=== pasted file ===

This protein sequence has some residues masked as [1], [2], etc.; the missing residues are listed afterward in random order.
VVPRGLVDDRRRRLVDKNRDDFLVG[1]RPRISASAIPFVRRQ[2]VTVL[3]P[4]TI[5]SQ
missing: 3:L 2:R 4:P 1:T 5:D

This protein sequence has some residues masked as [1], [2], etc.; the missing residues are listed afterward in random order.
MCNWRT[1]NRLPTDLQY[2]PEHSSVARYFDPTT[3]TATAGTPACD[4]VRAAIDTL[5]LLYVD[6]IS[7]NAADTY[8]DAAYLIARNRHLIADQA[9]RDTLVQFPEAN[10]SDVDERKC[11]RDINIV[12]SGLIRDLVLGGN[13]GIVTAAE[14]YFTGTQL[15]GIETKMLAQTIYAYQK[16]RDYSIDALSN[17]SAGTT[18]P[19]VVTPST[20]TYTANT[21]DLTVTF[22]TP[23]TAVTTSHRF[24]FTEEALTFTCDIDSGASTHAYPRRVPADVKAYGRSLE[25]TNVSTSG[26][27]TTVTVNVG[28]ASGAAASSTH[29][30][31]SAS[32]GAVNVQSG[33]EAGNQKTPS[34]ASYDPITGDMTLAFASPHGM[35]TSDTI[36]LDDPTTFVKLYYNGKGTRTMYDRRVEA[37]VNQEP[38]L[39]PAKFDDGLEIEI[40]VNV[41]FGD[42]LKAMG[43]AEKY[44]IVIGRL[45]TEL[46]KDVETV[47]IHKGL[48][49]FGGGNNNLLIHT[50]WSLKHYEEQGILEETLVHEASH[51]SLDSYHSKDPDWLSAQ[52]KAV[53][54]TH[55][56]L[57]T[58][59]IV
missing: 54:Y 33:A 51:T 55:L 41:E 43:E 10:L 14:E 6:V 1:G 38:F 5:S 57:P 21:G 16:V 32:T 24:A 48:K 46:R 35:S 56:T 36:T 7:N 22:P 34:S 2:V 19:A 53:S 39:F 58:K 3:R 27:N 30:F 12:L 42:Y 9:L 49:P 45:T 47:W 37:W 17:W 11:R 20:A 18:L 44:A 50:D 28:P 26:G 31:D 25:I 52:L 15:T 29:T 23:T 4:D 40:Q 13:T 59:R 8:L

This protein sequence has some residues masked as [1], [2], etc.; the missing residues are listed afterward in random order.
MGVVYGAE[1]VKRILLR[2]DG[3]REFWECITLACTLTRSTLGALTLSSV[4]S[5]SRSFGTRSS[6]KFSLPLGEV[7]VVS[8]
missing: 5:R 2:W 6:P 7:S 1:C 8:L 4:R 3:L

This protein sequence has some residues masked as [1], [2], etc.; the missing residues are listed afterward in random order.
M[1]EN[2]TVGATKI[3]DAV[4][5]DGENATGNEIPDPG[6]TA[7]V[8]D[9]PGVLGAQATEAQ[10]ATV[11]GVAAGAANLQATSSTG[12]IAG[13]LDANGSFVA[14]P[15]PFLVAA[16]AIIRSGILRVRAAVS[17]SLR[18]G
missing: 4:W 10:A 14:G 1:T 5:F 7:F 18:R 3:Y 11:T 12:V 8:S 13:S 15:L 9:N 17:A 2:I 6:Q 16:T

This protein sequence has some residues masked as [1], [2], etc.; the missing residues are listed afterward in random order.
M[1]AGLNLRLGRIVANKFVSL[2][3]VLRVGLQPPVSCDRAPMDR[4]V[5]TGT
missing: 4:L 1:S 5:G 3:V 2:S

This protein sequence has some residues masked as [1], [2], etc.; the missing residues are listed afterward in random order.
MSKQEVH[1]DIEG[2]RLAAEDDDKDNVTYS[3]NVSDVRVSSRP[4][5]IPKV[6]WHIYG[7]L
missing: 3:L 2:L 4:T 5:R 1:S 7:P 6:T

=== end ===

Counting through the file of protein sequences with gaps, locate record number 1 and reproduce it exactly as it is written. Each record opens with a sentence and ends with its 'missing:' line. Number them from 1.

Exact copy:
This protein sequence has some residues masked as [1], [2], etc.; the missing residues are listed afterward in random order.
VVPRGLVDDRRRRLVDKNRDDFLVG[1]RPRISASAIPFVRRQ[2]VTVL[3]P[4]TI[5]SQ
missing: 3:L 2:R 4:P 1:T 5:D